Pot User’s Refugee Bid Is Rejected
The Canadian government refused to grant refugee status Monday to a California medical marijuana patient who claimed he faced political persecution and would die in jail if he were returned to the U.S.
Steve Kubby, 56, fled to British Columbia with his wife and two small children after his arrest and conviction on drug charges stemming from a 1999 bust that uncovered 265 marijuana plants in the basement of his Squaw Valley home.
Paulah Dauns, a member of the Canadian Immigration and Refugee Board, flatly concluded in a 71-page opinion that Kubby, who was diagnosed with adrenal cancer in the late 1960s, “is not at risk of cruel and unusual treatment or punishment, or a risk to his life.”
She said Kubby had failed to demonstrate that it is even “remotely likely” that he would die in prison from being cut off from his cannabis. Dauns concluded that his jailers almost certainly would take pains to fulfill Kubby’s medical needs and allow him access to marijuana.
Kubby vowed to appeal the ruling, which he labeled “a cowardly decision.”
“We’re going to get this before a real court and a real judge,” said Kubby, a onetime magazine entrepreneur and medical marijuana activist who ran unsuccessfully for governor of California in 1998 on the Libertarian ticket. “We’re just stunned by this. The logic is just so twisted.”
Kubby’s case stoked memories in western Canada of Vietnam-era draft dodgers who fled north decades ago. It has also caused a stir in government offices on both sides of the border.
Canada’s Parliament and courts continue to haggle over marijuana. Canada legalized medical marijuana two years ago, and has talked of decriminalizing recreational use.
In the U.S., meanwhile, federal drug agents and prosecutors continue to press charges against high-profile medical marijuana advocates in California, a hotbed of the movement since state voters approved a landmark medical marijuana initiative in 1996. While California and seven others legalized medical cannabis, federal law continues to consider the drug illegal for any use.
That uncompromising stand has prompted more than 100 U.S. medical marijuana expatriates to stream into British Columbia in the last few years, Canadian officials estimate. About a half-dozen U.S. medical marijuana patients have filed to become refugees.
Opponents of Kubby’s refugee push said the ruling thwarted what could have been a flood of refugee applications from American medical marijuana patients. “It was worrisome, and I’m glad we won it,” said Randy White, a member of the Canadian Parliament who actively opposed Kubby.
Under Canadian law, Kubby now has 30 days to leave the country, but deportation could be put on hold if he appeals Dauns’ decision by filing for judicial review by the federal court in Canada.
That legal process can take up to three years, but would face long odds. Melissa Anderson, an Immigration and Refugee Board spokeswoman, said the federal courts overrule a refugee decision less than 1% of the time.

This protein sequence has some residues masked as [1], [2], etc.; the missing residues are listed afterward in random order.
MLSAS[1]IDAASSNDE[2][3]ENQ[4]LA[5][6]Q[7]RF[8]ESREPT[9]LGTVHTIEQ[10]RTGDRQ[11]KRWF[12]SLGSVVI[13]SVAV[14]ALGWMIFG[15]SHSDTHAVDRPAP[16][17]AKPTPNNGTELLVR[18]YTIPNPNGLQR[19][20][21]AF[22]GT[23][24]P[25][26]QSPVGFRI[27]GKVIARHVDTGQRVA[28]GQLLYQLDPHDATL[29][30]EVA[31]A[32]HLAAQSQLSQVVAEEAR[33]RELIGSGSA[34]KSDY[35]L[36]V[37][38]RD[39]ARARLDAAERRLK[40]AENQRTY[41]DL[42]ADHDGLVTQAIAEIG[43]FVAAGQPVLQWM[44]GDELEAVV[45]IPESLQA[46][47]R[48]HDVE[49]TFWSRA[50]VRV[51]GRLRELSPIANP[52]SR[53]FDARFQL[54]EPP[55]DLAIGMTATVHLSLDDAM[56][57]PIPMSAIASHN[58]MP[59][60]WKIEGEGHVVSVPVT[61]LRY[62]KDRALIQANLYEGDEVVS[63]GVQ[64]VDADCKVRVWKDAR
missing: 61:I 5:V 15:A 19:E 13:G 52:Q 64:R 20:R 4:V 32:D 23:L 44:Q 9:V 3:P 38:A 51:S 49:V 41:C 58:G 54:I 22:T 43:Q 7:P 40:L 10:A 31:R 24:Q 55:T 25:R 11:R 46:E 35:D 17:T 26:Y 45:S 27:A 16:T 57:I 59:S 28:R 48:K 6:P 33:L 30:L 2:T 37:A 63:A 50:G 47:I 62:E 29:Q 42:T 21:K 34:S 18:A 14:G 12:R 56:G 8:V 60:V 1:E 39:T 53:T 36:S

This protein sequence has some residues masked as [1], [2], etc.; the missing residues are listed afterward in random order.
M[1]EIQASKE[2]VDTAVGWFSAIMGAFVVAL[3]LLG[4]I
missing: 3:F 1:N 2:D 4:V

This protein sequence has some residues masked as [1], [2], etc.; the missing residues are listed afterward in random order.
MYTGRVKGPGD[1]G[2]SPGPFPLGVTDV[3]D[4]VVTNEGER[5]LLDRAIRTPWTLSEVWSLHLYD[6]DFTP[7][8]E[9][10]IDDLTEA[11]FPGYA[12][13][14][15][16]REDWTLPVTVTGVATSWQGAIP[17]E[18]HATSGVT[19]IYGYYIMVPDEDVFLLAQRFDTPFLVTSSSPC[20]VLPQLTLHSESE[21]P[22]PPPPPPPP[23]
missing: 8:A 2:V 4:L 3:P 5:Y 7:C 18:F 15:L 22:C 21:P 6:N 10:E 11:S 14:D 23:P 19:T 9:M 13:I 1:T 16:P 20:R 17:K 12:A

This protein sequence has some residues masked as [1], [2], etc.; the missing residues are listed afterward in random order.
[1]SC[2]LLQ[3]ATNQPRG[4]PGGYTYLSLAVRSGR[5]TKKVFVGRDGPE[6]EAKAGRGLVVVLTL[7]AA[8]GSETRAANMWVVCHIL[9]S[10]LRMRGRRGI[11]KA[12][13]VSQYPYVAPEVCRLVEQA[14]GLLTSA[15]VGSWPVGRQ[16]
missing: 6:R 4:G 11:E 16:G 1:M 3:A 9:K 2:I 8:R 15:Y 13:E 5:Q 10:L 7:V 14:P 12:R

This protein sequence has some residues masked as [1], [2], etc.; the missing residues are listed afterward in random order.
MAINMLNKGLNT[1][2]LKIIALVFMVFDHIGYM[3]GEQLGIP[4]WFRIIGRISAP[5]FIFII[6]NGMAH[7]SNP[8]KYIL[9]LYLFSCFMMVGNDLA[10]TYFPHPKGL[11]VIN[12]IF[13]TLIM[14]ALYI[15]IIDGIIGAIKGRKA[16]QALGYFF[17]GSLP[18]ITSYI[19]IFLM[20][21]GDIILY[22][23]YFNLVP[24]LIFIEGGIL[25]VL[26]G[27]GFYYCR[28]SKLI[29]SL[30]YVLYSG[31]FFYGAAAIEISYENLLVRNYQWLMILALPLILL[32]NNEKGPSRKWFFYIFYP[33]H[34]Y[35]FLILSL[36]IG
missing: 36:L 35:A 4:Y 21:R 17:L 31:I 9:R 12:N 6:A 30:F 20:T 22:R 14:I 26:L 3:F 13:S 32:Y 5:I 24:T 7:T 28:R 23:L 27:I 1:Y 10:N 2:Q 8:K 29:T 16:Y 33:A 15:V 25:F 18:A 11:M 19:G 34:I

Kubby discovered that marijuana seemed to keep in check his rare cancer, which usually spreads through the vital organs and kills inside of five years. Kubby has said he smokes about a dozen marijuana cigarettes a day.
Medical marijuana was a centerpiece of Kubby’s 1998 gubernatorial run. But a few weeks after election day, a task force of Lake Tahoe drug agents battered down the door of his home. Kubby claims he nearly died during his three days behind bars as his blood pressure spiked.
Though a jury declared Kubby innocent of the marijuana charges, they found him guilty of two misdemeanors for possessing a peyote button and a psilocybin mushroom stem confiscated during the raid. Sentenced to four months in jail, Kubby headed to Canada with his wife and two young children. They set down roots in a scenic seaside community on the rugged coast north of Vancouver, and Kubby remained a forceful advocate for medical marijuana.
Back in the U.S., a judge in Placer County declared Kubby a fugitive after he failed to appear to serve his sentence. Canadian immigration officials, meanwhile, arrested him in early 2002 and issued a conditional departure order, citing his U.S. conviction for the mushroom stem. Peyote possession is legal in Canada and therefore not a cause for deportation. Despite the immigration wrangling, Kubby won a medical marijuana exemption from Canada’s national health agency to grow 117 plants and possess up to 12 pounds of dried cannabis for his medical use.
Last year, at the behest of immigration officials, Dr. Joseph Connors of the BC Cancer Agency examined Kubby and concluded that the drug was somehow muzzling the worst symptoms. Without marijuana, Connors said, Kubby could suffer a fatal heart attack or stroke.
If returned to the U.S. and jailed anew, Kubby contended during a nine-day hearing before the refugee board that concluded in April, he almost certainly would not be allowed to use marijuana and would die within days.
Dauns countered in her ruling that no evidence came to light cementing that U.S. law enforcement authorities were conducting a “witch hunt” against Kubby, nor did he prove that he failed to receive a fair trial in California. She concluded that it was very unlikely U.S. authorities, who typically only pursue cases involving more than 500 marijuana plants, would try to prosecute Kubby for marijuana possession.
He also failed to establish that there existed any “exceptional circumstance” that would warrant international protection under United Nations rules on refugees. She said if he were returned to the U.S., it was very likely that his jailers would supply marijuana and adequate medical treatment to ensure his survival.